James Bruton has more than just enthusiasm for the Iron Man movie franchise and a love for Marvel Comics. He has a complex working knowledge of the suits worn by Tony Stark, and now this enthusiastic designer and 3D printing hobbyist is designing his own suit: that of the Iron Man Hulkbuster Suit, inspired by the Avengers: Age of Ultron movie, due out soon.
Shooting for masterful effect with dramatic design, size, and use of progressive technology, Bruton’s goal is to create a free-standing costume that allows you to actually climb into it and wear it and ‘steer it about.’ This is no small feat — and no minor example of cosplay. Bruton breaks his project down into many, many steps and it’s been a project spanning multiple months of commitment to the Avengers: Age of Ultron Hulkbuster 3D printed masterpiece.
With two 3D printers going simultaneously, working to produce parts in multiple installations (and instructional videos), he’s created an organized frame for the suit thanks to his mastery of CAD design and impressive handling of tricky 3D printing. Bruton built out the initial concept and design with several beginning 3D printed pieces and then a model with segmented cardboard parts that he was able to remove one by one with the production of each 3D printed permanent piece. It’s quite impressive to see his suit coming to fruition in a display of design, color, and organization as he presents a library of videos performing the build.
Bruton employed the 3D printer for making parts that would adhere to the hands, allowing them to remain lightweight. Printed in nylon, and painted with red automotive paint, the parts allow for cords to manipulate the fingers. He also 3D printed a mounting part, the repulsor piece, to connect the hand to the forearm, as well as 3D printed brackets with pulleys to manipulate the fingers. The upper part of the Hulkbuster will culminate in a whole that encompasses — and functions — through a number of supports, hinges, pulleys, motors, and springs.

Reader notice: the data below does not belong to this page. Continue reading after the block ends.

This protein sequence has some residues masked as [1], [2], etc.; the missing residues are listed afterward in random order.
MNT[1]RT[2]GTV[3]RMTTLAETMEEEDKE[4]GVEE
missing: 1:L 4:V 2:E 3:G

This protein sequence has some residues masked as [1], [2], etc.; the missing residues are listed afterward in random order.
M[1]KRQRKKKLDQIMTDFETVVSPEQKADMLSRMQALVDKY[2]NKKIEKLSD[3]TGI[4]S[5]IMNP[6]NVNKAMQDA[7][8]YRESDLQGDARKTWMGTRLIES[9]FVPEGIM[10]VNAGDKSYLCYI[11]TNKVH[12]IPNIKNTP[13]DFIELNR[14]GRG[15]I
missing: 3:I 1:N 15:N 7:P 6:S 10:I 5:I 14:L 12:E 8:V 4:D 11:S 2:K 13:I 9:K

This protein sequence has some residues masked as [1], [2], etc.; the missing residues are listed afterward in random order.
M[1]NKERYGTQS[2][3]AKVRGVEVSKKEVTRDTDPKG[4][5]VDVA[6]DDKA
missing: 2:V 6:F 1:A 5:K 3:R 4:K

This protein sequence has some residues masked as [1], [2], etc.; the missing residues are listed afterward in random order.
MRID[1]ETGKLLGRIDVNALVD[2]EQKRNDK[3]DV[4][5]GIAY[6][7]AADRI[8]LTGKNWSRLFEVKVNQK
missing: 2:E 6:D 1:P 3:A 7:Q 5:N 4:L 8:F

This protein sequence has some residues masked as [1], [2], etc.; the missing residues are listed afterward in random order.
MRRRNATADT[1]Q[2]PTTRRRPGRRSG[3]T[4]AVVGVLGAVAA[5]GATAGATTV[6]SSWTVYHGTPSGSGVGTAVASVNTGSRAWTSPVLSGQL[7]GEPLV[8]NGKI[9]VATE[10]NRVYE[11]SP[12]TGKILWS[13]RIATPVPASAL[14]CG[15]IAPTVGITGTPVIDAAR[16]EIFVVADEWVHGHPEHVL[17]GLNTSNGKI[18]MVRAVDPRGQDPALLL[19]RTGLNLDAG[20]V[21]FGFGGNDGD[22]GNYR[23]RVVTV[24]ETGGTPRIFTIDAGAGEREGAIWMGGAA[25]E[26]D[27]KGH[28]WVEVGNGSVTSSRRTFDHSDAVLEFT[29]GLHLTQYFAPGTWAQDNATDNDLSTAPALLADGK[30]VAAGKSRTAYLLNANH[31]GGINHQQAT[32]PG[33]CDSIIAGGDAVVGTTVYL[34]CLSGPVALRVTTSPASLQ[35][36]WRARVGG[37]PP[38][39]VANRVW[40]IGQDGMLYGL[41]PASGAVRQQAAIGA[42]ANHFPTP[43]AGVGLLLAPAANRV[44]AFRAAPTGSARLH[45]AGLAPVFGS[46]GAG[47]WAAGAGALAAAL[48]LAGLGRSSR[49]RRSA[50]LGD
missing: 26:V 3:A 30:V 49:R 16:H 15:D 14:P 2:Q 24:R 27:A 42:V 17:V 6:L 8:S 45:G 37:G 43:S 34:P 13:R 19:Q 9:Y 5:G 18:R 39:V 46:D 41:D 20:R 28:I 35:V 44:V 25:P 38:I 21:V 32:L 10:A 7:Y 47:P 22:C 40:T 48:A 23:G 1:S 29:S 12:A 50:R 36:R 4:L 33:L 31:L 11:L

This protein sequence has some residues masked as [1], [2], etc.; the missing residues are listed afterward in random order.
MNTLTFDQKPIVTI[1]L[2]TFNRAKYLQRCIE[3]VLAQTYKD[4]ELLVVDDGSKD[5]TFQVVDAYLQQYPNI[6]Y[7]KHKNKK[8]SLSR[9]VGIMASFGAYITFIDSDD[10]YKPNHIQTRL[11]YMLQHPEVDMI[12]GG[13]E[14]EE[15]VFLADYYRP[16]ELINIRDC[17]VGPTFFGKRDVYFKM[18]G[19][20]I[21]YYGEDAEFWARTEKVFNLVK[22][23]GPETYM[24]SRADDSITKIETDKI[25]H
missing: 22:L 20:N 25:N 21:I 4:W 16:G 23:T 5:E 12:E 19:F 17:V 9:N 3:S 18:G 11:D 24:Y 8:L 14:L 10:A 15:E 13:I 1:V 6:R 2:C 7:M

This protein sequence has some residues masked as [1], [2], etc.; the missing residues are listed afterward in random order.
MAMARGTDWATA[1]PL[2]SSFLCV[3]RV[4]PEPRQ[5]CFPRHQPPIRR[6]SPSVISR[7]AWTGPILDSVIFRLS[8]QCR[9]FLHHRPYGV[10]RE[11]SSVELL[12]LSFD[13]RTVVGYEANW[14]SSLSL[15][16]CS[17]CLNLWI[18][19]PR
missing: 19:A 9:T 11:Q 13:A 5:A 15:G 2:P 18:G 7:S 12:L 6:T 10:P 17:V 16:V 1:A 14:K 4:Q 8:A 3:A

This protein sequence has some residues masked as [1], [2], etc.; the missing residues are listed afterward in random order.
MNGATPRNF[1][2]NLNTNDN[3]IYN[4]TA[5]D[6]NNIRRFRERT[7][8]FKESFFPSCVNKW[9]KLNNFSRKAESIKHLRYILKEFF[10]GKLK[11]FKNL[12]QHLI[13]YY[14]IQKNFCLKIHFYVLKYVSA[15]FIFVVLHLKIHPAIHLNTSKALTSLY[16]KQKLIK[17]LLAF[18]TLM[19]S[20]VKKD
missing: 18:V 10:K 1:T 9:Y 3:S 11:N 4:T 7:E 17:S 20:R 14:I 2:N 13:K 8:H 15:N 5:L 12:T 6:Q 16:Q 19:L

The chest plate, while not as complex to create as the rest of the piece, draws the eye as it is central to the design, colorfully painted in red, and made in combination of 3D printed pieces and sheet metal.
Going from the design concept and initial sketches, the object of the Hulkbuster was to incorporate:
- Locked joints, offering a freestanding costume to climb into
- Easy manipulation for the user to walk in the costume
- Toes with hinges and springs so natural walking gait is possible
- Suspension and tethering of arms for natural appearance
- Hinged body panels to enclose the user
Bruton’s goal is to ensure that the suit is actually wearable and moveable. Functional. And big! The wearer of the Hulkbuster will be encased in an enormous costume 3D printed with electronics incorporated to operate the lower portions of the arms, including use of a joystick. Not to be neglected, aesthetics are also a large part of the design, with a variety of ornamental textures.
And while the overall concept, design, and ability to make a real working, walking costume are amazing, Bruton has extremely challenging ideas for the internal, electronic workings of the Hulkbuster, to include:
- A wi-fi hotspot emanating from the suit
- Control by tablet and or mobile app both externally and internally so user can open panels and enjoy remote control
- Joystick to manipulate arms and hands
What makes the suit even more impressive is that Bruton has been making the design up as he’s been going along, basically building the piece from the bottom up. Many of the pieces are constructed from plywood, with supporting pieces 3D printed, like the thigh, “hinged around a pair of 3D printed bearing blocks.” Bolts are used to lock the joints in position. Bruton, so far, has performed a substantial amount of 3D printing for the pieces that form the framework of the thighs and lower body.
Some manipulations, refinements, and redesign were required to get the size of the suit just right, as Bruton found some of the dimensions to be off at first, which sent him briefly back to the drawing board. The piece, with 3D printed parts and panels covering quite an inner system of complex workings, is still a work in progress as the back of the suit is still completely open and will need to be covered with panels that operate remotely. The legs are still being finished, with some large portions of the thighs still to be completed. He’ll be finishing the sides of the shoulders, to allow for the helmet to work, and the backs of the thighs and back of the torso still need further work to incorporate opening panels.
As the fate of the Earth hangs in the balance, and super heroes fight to save the planet, we’ll hope Bruton puts out another progress report soon. Have you been following Bruton’s work? Are you interested in combining cosplay and 3D printing? Tell us about it in the 3D Printed Hulkbuster Suit forum over at 3DPB.com.